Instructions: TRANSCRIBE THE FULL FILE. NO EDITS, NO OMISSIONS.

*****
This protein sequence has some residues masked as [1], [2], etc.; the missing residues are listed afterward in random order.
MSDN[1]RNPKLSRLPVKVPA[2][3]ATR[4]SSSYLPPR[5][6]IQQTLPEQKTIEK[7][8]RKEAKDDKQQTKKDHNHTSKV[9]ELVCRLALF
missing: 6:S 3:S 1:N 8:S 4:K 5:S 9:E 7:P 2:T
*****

This protein sequence has some residues masked as [1], [2], etc.; the missing residues are listed afterward in random order.
MSDN[1]RNPKLSRLPVKVPA[2][3]ATR[4]SSSYLPPR[5][6]IQQTLPEQKTIEK[7][8]RKEAKDDKQQTKKDHNHTSKV[9]ELVCRLALF
missing: 6:S 3:S 1:N 8:S 4:K 5:S 9:E 7:P 2:T